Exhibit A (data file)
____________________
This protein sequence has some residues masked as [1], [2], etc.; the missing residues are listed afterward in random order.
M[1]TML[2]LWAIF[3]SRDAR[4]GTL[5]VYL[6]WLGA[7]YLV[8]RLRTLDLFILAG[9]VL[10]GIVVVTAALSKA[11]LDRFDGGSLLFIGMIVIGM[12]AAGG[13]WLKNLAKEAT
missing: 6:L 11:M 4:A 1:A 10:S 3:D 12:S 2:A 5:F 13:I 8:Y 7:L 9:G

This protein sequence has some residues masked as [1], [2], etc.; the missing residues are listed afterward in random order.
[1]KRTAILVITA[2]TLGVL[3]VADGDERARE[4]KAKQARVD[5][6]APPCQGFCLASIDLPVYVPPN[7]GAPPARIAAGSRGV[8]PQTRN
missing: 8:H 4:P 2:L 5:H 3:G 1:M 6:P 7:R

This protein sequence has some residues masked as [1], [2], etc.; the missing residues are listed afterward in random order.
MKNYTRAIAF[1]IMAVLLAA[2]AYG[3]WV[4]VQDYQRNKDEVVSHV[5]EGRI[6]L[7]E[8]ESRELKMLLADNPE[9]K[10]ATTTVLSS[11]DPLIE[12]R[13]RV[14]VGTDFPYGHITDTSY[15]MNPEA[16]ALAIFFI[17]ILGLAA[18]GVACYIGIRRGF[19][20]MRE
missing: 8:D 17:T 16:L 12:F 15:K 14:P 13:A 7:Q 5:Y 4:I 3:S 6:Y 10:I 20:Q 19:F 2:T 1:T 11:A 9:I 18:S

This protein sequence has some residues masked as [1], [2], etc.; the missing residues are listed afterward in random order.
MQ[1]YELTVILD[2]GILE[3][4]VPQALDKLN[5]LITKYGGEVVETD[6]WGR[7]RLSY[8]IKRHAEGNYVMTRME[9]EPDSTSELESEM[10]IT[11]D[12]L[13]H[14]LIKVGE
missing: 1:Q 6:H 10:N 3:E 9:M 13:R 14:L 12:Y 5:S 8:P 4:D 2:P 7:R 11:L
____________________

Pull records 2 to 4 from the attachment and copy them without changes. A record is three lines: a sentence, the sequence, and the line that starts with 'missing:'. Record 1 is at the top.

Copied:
This protein sequence has some residues masked as [1], [2], etc.; the missing residues are listed afterward in random order.
[1]KRTAILVITA[2]TLGVL[3]VADGDERARE[4]KAKQARVD[5][6]APPCQGFCLASIDLPVYVPPN[7]GAPPARIAAGSRGV[8]PQTRN
missing: 8:H 4:P 2:L 5:H 3:G 1:M 6:P 7:R

This protein sequence has some residues masked as [1], [2], etc.; the missing residues are listed afterward in random order.
MKNYTRAIAF[1]IMAVLLAA[2]AYG[3]WV[4]VQDYQRNKDEVVSHV[5]EGRI[6]L[7]E[8]ESRELKMLLADNPE[9]K[10]ATTTVLSS[11]DPLIE[12]R[13]RV[14]VGTDFPYGHITDTSY[15]MNPEA[16]ALAIFFI[17]ILGLAA[18]GVACYIGIRRGF[19][20]MRE
missing: 8:D 17:T 16:L 12:F 15:K 14:P 13:A 7:Q 5:Y 4:I 3:S 6:Y 10:I 20:Q 19:F 2:T 1:T 11:A 9:I 18:S

This protein sequence has some residues masked as [1], [2], etc.; the missing residues are listed afterward in random order.
MQ[1]YELTVILD[2]GILE[3][4]VPQALDKLN[5]LITKYGGEVVETD[6]WGR[7]RLSY[8]IKRHAEGNYVMTRME[9]EPDSTSELESEM[10]IT[11]D[12]L[13]H[14]LIKVGE
missing: 1:Q 6:H 10:N 3:E 9:M 13:R 14:L 12:Y 5:S 8:P 4:D 2:P 7:R 11:L